For some peculiar reason, we equate "All-Star" with "winning" in the NBA, often forgetting that basketball is a team game and that there are very few players in the league who are single-handedly capable of leading a team to the postseason—or even a winning season.
There are a few, but very few. If we made the All-Star game consist solely of those players, we would't be able to field two starting fives.
Some players that are "All-Stars" aren't as good as players that aren't "All-Stars." They earn the moniker for no better reason other than they happen to have better teammates.
There is a short list of players in the NBA who, if they were playing for a better team, would be no-brainers. Yet because they are toiling with losing teams, they are overlooked.
In each of these cases, the player in question has played for a bad team and not made the All-Star game. If you were to put them on a winning team, they'd probably be in. If they were on a team contending for a title, they'd be a shoo-in.
Note: These are not players who are underrated; it's players who haven't made All-Star games because they're on bad teams. Before suggesting omitted players ask two questions. 1) Were they on wining teams, and 2) Have they made an All-Star game. The "Ty Lawsons" and "Kevin Loves" of the league are not on this list because they didn't meet the criteria.
Brandon Jennings is a player that gets unfairly dubbed as overrated. Exactly how is he "overrated' if he's not even an All-Star? What accolades is he receiving that makes him so overrated? Was it getting named to the All-Rookie team?
Jennings is not a highly decorated player, but he is the player who scored the most points (and no, it's not Monta Ellis) last year of any player who didn't make the All-Star game. He as also fifth among all non-All-Stars in both assists and steals.
Granted, he does tend to take a few too many shots, and his defense is, at best, average. But both of those things are issues that are better masked playing on better teams. Put him on a contender, and those things are hidden, and he's an All-Star.
Greg Monroe is a downright, blue-collar hero. You put him on any winning team, and he's an easy All-Star selection. Some would argue that if you do that, his numbers would go down. I completely disagree.
What makes Monroe so phenomenal is that he has so much success without a true point guard to feed him the ball. No player in the NBA made more unassisted field goals inside the restricted area* than Monroe last season.
Last season, the Pistons also had the third fewest assists of any team in the NBA.
That suggests to me that if he has a better point guard who can create shots for him, his numbers go up, not down. Imagine what he would do with Chris Paul or Rajon Rondo feeding him the ball!
*The sorting is by total field goals made. To the right is the number of assisted field goals. To get the unassisted field goals, you have to do the extra math. Sorry for the inconvenience.
Now, Evans might have his flaws, and he might be in a bit of a decline, but when you can say "only LeBron, Wade and (blank)" in any conversation, whoever the "(blank)" is pretty much deserves some mad respect.
In fact, no player in the history of the NBA who is Hall of Fame eligible has maintained those numbers and not made the Hall of Fame (although Steve Francis, who isn't eligible yet, will never get in once he is). Here is the complete list of the 13 players who have done it.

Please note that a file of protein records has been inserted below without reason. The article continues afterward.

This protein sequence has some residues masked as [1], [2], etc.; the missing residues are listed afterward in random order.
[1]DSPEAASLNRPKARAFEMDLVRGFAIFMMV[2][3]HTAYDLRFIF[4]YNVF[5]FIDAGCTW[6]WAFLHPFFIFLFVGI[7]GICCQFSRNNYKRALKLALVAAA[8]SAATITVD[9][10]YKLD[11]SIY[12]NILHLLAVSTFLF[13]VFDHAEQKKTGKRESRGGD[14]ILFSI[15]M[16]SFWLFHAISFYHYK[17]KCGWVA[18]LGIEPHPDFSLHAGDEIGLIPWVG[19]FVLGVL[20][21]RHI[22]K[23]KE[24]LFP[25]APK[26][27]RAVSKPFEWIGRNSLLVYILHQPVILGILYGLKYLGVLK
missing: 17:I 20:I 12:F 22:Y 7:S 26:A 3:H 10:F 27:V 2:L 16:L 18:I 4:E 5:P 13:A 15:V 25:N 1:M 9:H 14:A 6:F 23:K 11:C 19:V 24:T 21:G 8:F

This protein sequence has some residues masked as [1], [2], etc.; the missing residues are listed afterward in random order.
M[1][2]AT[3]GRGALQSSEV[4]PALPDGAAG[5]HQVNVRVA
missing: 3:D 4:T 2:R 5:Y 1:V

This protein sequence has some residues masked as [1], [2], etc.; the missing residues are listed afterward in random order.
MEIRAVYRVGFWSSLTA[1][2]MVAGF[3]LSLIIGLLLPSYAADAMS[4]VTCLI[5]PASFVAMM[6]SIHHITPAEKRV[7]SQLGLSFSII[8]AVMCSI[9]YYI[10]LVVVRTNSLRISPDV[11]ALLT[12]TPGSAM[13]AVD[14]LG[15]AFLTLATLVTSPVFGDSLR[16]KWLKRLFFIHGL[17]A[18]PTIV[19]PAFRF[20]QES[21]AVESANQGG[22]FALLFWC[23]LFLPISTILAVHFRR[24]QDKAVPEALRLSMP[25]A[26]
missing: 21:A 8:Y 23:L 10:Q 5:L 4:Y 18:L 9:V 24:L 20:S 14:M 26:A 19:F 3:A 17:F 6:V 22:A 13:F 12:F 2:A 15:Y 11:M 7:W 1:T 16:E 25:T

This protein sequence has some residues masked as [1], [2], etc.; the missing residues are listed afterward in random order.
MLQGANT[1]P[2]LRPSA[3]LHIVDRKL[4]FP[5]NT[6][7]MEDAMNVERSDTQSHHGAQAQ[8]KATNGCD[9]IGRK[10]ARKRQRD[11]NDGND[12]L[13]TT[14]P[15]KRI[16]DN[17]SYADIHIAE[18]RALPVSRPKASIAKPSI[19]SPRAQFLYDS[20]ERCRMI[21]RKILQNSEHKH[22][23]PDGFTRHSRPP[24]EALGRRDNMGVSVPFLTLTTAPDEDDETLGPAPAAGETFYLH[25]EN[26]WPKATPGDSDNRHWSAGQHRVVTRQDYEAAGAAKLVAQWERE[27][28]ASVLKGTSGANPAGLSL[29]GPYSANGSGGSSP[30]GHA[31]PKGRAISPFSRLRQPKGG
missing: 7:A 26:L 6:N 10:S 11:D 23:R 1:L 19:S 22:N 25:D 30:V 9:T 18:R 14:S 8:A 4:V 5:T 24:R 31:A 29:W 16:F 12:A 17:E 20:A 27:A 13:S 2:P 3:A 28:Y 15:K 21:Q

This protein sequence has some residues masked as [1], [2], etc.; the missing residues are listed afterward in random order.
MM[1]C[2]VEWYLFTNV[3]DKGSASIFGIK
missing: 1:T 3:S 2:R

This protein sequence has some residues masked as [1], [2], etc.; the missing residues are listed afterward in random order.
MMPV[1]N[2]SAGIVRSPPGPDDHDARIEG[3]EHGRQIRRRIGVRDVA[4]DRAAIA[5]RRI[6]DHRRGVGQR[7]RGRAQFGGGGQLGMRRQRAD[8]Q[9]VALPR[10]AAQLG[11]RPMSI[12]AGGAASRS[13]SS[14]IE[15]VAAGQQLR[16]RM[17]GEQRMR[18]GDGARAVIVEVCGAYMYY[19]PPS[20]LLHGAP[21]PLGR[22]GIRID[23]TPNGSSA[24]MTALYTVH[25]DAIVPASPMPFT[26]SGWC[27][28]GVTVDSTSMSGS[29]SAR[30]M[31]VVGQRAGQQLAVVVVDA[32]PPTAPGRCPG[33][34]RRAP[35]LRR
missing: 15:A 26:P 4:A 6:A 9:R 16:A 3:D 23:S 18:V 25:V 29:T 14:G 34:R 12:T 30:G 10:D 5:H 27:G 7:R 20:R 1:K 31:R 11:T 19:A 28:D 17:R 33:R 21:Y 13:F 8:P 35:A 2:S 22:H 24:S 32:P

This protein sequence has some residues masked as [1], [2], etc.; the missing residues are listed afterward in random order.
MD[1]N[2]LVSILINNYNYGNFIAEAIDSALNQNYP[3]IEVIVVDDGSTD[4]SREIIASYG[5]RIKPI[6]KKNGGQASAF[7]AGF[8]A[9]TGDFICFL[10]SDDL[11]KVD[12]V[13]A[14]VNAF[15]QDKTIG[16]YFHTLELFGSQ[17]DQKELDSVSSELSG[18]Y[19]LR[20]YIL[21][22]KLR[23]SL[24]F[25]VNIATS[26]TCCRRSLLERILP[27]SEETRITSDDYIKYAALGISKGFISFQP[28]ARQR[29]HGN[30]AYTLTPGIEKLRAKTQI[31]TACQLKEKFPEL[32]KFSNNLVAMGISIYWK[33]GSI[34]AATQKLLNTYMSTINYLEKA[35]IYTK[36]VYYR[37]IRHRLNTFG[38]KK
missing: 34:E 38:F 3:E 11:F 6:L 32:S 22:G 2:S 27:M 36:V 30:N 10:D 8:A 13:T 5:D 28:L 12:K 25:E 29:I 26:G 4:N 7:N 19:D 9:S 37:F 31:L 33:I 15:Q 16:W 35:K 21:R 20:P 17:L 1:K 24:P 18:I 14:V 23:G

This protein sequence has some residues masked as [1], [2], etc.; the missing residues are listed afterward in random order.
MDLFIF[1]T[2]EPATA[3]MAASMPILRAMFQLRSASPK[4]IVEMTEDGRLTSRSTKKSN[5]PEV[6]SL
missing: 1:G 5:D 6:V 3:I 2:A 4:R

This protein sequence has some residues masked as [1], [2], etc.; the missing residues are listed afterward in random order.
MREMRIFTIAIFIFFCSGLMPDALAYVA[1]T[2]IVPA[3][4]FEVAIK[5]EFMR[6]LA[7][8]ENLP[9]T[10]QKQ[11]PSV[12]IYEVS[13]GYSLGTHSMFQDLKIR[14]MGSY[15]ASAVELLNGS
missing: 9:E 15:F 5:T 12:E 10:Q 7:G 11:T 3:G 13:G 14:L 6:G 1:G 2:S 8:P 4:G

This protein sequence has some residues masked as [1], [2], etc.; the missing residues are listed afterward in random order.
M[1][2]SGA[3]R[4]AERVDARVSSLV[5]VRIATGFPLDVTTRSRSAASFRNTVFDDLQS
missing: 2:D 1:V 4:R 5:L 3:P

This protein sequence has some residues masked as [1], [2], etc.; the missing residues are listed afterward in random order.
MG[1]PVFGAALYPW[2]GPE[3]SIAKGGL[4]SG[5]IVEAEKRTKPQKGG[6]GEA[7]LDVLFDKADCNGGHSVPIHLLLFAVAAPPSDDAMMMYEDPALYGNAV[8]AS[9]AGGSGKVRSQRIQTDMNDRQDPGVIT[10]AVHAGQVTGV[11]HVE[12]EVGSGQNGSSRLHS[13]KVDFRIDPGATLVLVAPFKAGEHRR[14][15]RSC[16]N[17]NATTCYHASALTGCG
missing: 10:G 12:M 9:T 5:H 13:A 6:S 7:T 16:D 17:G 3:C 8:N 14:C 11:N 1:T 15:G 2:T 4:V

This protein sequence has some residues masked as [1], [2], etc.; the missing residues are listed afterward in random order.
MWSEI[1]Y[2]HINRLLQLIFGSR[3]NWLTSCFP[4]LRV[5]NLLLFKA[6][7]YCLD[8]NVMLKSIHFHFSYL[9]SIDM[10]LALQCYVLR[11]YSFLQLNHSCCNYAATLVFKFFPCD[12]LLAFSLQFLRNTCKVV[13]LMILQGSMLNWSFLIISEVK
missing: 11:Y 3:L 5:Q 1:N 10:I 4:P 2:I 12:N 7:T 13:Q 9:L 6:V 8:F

That's sort of All-Star-caliber play, don't you think?
Some will be surprised to see Marcin Gortat up this high, but there's a good reason for that. No player on a losing team who missed the All-Star game had more win-shares than Marcin Gortat last season. That's a pretty good argument that he's the best player on a losing team that didn't make the All-Star game.
The Polish Hammer quietly toils under the Suns, but that doesn't mean he's not an All-Star-caliber center.
He has averaged 15 points and 10 boards over the last season-plus. Only two players have maintained that average over the last season-plus and not been in the All-Star game. The other is next on this list.
DeMarcus Cousins has broken out the last season and the early part of this year, averaging 18 points and 10 rebounds per game. He has the most offensive rebounds of any player in the NBA over that span.
He is rapidly ascending the ranks of the "best center in the NBA" conversation. Right now, it's getting harder and harder to make an argument that he doesn't belong in the top five. Were he on a contending team, we'd be talking about him as the next great center.
Kyrie Irving is going to end up in the conversation for best point guard in the NBA if he's not careful. He already would be if he weren't playing in Cleveland. His early numbers this season are starting to look eerily similar to what Derrick Rose's were in his MVP season.
Rose averaged 25 points and eight assists per game that season. So far this year, Irving is averaging 24.6 points and 6.7 assists.
And there's still a chance those numbers are going to rise.
He's averaging .98 points per play on the pick-and-roll, which is the third-best number in the NBA, and he runs it almost 35 percent of the time, according to Synergy. Doing what you do well a lot is a good way to keep your numbers up.
The other thing is that it has been only 66 games since this kid was in high school. He's still learning the game.
What he's doing is flat-out ridiculous.
Only four players—Chris Webber, Chris Paul, LeBron James and Shaqulle O'Neal—had a higher player-efficiency rating through 20 years of age.
Irving isn't just All-Star material; he's MVP material. Given the right teammates and another season or two, and he might very well be one.